Rep. Paul Ryan (R-WI), chair of the House Budget Committee, will give the Republican response to the State of the Union address tonight.  The Congressman's colleagues in both parties, according to The Hill, describe him as "knowledgeable, charismatic, friendly and good-looking." Depending on how he does tonight, Ryan's political stock could set new highs.

Rep. Ryan, currently serving his seventh term, has put forth a detailed plan to tackle the federal deficit and to salvage Social Security and Medicare, a proposal that liberals are doing their best to discredit via a disinformation campaign.

The more I learn about Rep. Ryan, the more apparent it becomes why he is the Democrats' new whipping boy: he's a bright, formidable foe and a strident critic of crony capitalism, which, as Timothy Carney wrote, is the "unhealthy collusion of Big Business and Big Government that has always been the essence of Obamanomics."

According to Carney, author of Obamanomics, this president and Democrat leaders have been advancing crony capitalism by disguising it as progressive reform. In a May 2010 article, Rep. Ryan expressed similar sentiments

From an ideological perspective, big government can combine with big business to advance a more progressivist society. For self-described "progressives," the agenda is straightforward: expand government; co-opt big business; direct the capital markets from Washington to pursue "social justice." Think Fannie and Freddie by much higher orders of magnitude.

Rep. Ryan understands the difference between being anti or pro-business and anti or pro-free market. He champions a pro-market rather than a pro-business approach. Crony capitalism is anti-free market. This president is anti-free market. Leaving aside the question of whether Barak Obama is also anti-business, there is no question he is "pro" certain big businesses: the ones that support him and his agenda. Exhibit A is General Electric. (According to Carney, GE has spent more than any other company on lobbying the Obama administration: $65.7 million.)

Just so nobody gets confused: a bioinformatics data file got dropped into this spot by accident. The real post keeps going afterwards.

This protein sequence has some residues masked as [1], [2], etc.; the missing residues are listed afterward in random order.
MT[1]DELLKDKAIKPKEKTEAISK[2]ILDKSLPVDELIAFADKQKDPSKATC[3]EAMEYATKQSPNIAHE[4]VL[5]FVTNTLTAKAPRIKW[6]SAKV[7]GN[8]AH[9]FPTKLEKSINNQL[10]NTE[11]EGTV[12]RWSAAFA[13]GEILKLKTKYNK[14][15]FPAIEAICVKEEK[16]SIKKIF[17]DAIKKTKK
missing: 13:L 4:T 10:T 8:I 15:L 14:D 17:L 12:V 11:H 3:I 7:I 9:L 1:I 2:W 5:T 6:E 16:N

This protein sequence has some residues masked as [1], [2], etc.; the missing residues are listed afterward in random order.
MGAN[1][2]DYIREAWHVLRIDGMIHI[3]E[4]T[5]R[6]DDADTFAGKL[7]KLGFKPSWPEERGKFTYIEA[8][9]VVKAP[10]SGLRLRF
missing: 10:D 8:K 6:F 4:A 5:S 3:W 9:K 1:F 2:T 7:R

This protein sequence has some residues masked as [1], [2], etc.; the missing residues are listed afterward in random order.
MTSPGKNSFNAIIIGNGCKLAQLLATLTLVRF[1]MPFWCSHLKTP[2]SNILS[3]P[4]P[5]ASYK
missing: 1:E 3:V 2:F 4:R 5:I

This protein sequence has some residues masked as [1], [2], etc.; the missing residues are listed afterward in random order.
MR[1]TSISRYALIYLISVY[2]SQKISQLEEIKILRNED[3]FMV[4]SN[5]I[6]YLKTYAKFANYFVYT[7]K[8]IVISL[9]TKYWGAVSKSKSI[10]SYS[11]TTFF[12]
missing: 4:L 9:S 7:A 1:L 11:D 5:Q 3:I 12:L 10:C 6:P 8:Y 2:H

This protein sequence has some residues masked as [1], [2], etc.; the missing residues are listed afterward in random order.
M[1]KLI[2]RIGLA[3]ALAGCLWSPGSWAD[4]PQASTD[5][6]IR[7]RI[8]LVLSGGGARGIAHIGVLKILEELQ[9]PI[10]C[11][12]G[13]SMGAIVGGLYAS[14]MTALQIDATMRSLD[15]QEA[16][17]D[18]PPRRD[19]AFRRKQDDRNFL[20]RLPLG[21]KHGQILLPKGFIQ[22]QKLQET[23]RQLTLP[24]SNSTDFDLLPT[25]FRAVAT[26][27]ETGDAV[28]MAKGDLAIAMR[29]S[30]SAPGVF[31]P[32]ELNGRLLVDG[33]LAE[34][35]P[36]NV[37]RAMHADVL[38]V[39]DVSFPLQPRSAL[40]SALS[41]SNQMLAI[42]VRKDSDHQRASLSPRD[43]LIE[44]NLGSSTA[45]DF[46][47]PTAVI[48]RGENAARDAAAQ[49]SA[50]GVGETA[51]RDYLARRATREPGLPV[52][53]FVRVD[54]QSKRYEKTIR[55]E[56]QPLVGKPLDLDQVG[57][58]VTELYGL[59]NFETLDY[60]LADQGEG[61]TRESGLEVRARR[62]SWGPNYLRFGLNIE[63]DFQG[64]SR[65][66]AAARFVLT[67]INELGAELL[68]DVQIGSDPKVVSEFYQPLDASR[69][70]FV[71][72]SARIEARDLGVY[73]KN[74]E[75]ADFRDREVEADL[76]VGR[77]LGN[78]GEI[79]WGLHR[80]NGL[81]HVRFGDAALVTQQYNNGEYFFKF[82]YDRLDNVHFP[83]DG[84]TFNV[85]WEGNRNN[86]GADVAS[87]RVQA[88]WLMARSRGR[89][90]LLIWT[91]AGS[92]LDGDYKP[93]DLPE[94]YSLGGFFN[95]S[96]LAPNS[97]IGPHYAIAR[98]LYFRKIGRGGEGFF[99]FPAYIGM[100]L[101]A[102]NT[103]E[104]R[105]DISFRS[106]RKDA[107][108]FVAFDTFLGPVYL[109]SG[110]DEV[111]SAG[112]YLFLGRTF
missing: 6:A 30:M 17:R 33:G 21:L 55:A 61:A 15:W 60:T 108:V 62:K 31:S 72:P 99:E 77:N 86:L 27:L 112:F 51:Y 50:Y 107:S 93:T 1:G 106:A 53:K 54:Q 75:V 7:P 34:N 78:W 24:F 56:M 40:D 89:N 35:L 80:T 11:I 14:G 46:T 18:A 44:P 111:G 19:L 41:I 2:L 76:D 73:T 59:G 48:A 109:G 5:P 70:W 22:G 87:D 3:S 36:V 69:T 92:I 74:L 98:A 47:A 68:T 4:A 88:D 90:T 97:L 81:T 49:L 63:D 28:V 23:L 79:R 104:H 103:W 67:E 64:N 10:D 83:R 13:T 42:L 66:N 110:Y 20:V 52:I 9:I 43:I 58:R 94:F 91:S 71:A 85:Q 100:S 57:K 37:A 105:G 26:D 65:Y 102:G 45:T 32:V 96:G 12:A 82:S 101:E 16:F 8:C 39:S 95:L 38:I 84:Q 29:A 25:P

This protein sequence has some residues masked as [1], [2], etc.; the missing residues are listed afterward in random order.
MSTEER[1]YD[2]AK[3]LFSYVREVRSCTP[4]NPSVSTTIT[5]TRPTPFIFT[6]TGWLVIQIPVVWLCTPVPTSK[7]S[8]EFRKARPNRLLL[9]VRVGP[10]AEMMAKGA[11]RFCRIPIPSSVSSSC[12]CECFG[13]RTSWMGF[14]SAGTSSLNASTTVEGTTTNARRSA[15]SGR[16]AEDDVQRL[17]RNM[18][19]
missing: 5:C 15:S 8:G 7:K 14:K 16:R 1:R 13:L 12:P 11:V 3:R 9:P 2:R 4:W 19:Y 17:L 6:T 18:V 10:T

Rep. Ryan believes that crony capitalism is "wreaking havoc on economic recovery" and that our current government is stifling entrepreneurship and growth by stifling competition. In an article in Forbes magazine in late 2009, he wrote that "we all stand to lose as crony capitalism drains the life from our economy; but we all stand to gain from the fruits that genuine, vigorous, free market competition provides." Rep. Ryan elaborated:

Big businesses' frenzied political dealings are not driven by party or ideology, but rather by zero-sum thinking in which their gain must come from a competitor's loss. Erecting barriers to competition is a key to maintaining advantage and market share. With Washington leading the way, it makes sense for the [big businesses] to redirect their resources to their lobbying shop and government affairs office. They're far less interested in expanding the economic pie than with making certain that they get their slice.

Entrepreneurs in a free market succeed "by providing customers with better products, more reliable service, and lower prices than are available elsewhere." They create wealth. Crony capitalists, on the other hand,

get ahead through subsidies, special tax breaks, regulatory favors, and other forms of political favoritism. Rather than providing consumers with better products at attractive prices, crony capitalists form an alliance with politicians. The crony capitalists provide the politicians with contributions, other political resources, and, in some cases, bribes in exchange for subsidies and regulations that give them an advantage relative to other firms. Rather than create wealth, crony capitalists form a coalition with political officials to plunder wealth from taxpayers and other citizens. (from J. Gwartney, J. Hall and R. Lawson, "The Decline in Economic Freedom")

In his campaign against crony capitalism, Rep. Ryan is really onto something. He has a tiger by the tail. Look for established members of both parties to try to shake him loose.